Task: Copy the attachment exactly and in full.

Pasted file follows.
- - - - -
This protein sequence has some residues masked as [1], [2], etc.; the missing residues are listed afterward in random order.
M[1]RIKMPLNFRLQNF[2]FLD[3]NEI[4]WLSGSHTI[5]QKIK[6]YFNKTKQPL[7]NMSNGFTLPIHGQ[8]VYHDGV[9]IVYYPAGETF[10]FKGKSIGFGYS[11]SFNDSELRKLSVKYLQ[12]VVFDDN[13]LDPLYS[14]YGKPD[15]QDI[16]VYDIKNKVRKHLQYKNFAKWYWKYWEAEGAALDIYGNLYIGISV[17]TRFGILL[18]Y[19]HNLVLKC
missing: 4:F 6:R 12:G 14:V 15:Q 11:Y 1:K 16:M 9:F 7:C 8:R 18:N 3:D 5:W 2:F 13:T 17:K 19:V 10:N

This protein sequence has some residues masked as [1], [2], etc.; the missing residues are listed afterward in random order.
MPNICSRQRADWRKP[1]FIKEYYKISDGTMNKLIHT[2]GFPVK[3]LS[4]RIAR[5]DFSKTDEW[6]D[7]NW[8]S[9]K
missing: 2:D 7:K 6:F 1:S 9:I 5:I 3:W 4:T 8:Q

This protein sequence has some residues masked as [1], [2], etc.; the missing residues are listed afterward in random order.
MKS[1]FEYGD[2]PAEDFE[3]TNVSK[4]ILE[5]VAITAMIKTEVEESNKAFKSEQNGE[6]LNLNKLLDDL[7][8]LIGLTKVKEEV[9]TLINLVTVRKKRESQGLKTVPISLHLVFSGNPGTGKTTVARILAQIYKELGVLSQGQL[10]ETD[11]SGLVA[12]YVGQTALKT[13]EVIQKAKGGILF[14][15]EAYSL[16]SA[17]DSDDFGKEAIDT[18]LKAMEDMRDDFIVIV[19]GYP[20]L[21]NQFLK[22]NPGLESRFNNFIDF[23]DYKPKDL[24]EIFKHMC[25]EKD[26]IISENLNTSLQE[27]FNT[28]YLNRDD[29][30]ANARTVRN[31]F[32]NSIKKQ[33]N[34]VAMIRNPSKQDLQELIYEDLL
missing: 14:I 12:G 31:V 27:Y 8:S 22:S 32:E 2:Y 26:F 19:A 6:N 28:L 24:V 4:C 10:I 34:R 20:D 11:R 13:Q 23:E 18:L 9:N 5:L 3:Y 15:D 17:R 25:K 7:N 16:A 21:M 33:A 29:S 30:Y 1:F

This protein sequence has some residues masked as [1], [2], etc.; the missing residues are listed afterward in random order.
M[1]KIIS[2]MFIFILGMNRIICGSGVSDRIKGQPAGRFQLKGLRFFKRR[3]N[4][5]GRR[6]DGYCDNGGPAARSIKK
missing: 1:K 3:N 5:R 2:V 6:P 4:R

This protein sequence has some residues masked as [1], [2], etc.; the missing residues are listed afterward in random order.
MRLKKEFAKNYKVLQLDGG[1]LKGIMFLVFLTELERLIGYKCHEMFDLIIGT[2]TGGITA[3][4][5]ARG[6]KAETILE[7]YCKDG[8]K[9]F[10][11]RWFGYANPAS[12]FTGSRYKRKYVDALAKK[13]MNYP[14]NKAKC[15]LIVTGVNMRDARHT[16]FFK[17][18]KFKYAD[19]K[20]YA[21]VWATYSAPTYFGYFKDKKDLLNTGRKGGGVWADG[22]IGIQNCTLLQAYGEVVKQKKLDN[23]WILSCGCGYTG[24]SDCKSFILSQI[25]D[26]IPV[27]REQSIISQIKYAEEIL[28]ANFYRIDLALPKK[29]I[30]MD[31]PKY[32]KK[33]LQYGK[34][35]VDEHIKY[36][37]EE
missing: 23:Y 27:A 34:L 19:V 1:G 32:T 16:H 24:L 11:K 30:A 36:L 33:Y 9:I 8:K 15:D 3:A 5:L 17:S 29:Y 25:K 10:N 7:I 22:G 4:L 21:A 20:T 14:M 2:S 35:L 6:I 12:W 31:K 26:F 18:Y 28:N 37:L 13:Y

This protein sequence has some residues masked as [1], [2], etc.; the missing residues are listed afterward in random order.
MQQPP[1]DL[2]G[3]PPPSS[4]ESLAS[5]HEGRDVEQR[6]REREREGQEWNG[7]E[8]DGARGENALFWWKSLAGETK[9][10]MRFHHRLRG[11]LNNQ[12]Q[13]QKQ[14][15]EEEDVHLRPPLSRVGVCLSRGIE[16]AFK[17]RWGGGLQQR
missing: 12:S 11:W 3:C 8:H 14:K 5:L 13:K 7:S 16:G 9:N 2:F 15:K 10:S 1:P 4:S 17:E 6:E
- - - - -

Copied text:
This protein sequence has some residues masked as [1], [2], etc.; the missing residues are listed afterward in random order.
M[1]RIKMPLNFRLQNF[2]FLD[3]NEI[4]WLSGSHTI[5]QKIK[6]YFNKTKQPL[7]NMSNGFTLPIHGQ[8]VYHDGV[9]IVYYPAGETF[10]FKGKSIGFGYS[11]SFNDSELRKLSVKYLQ[12]VVFDDN[13]LDPLYS[14]YGKPD[15]QDI[16]VYDIKNKVRKHLQYKNFAKWYWKYWEAEGAALDIYGNLYIGISV[17]TRFGILL[18]Y[19]HNLVLKC
missing: 4:F 6:R 12:G 14:V 15:Q 11:Y 1:K 16:M 9:F 7:C 8:R 18:N 3:D 5:W 2:F 13:T 17:K 19:V 10:N

This protein sequence has some residues masked as [1], [2], etc.; the missing residues are listed afterward in random order.
MPNICSRQRADWRKP[1]FIKEYYKISDGTMNKLIHT[2]GFPVK[3]LS[4]RIAR[5]DFSKTDEW[6]D[7]NW[8]S[9]K
missing: 2:D 7:K 6:F 1:S 9:I 5:I 3:W 4:T 8:Q

This protein sequence has some residues masked as [1], [2], etc.; the missing residues are listed afterward in random order.
MKS[1]FEYGD[2]PAEDFE[3]TNVSK[4]ILE[5]VAITAMIKTEVEESNKAFKSEQNGE[6]LNLNKLLDDL[7][8]LIGLTKVKEEV[9]TLINLVTVRKKRESQGLKTVPISLHLVFSGNPGTGKTTVARILAQIYKELGVLSQGQL[10]ETD[11]SGLVA[12]YVGQTALKT[13]EVIQKAKGGILF[14][15]EAYSL[16]SA[17]DSDDFGKEAIDT[18]LKAMEDMRDDFIVIV[19]GYP[20]L[21]NQFLK[22]NPGLESRFNNFIDF[23]DYKPKDL[24]EIFKHMC[25]EKD[26]IISENLNTSLQE[27]FNT[28]YLNRDD[29][30]ANARTVRN[31]F[32]NSIKKQ[33]N[34]VAMIRNPSKQDLQELIYEDLL
missing: 14:I 12:G 31:V 27:Y 8:S 22:S 32:E 2:Y 26:F 19:A 6:N 28:L 24:V 4:C 10:I 34:R 20:D 11:R 13:Q 23:E 18:L 9:N 5:L 3:Y 15:D 17:R 25:K 7:N 16:A 21:M 33:A 29:S 30:Y 1:F

This protein sequence has some residues masked as [1], [2], etc.; the missing residues are listed afterward in random order.
M[1]KIIS[2]MFIFILGMNRIICGSGVSDRIKGQPAGRFQLKGLRFFKRR[3]N[4][5]GRR[6]DGYCDNGGPAARSIKK
missing: 1:K 3:N 5:R 2:V 6:P 4:R

This protein sequence has some residues masked as [1], [2], etc.; the missing residues are listed afterward in random order.
MRLKKEFAKNYKVLQLDGG[1]LKGIMFLVFLTELERLIGYKCHEMFDLIIGT[2]TGGITA[3][4][5]ARG[6]KAETILE[7]YCKDG[8]K[9]F[10][11]RWFGYANPAS[12]FTGSRYKRKYVDALAKK[13]MNYP[14]NKAKC[15]LIVTGVNMRDARHT[16]FFK[17][18]KFKYAD[19]K[20]YA[21]VWATYSAPTYFGYFKDKKDLLNTGRKGGGVWADG[22]IGIQNCTLLQAYGEVVKQKKLDN[23]WILSCGCGYTG[24]SDCKSFILSQI[25]D[26]IPV[27]REQSIISQIKYAEEIL[28]ANFYRIDLALPKK[29]I[30]MD[31]PKY[32]KK[33]LQYGK[34][35]VDEHIKY[36][37]EE
missing: 23:Y 27:A 34:L 19:V 1:G 32:T 16:H 24:L 11:K 30:A 36:L 33:Y 9:I 8:K 15:D 3:A 5:L 17:S 29:Y 25:K 10:N 7:I 22:G 4:L 21:A 20:T 14:M 2:S 35:L 6:I 12:W 31:K 26:F 18:Y 28:N 37:L 13:Y

This protein sequence has some residues masked as [1], [2], etc.; the missing residues are listed afterward in random order.
MQQPP[1]DL[2]G[3]PPPSS[4]ESLAS[5]HEGRDVEQR[6]REREREGQEWNG[7]E[8]DGARGENALFWWKSLAGETK[9][10]MRFHHRLRG[11]LNNQ[12]Q[13]QKQ[14][15]EEEDVHLRPPLSRVGVCLSRGIE[16]AFK[17]RWGGGLQQR
missing: 12:S 11:W 3:C 8:H 14:K 5:L 13:K 7:S 16:G 9:N 2:F 15:K 10:S 1:P 4:S 17:E 6:E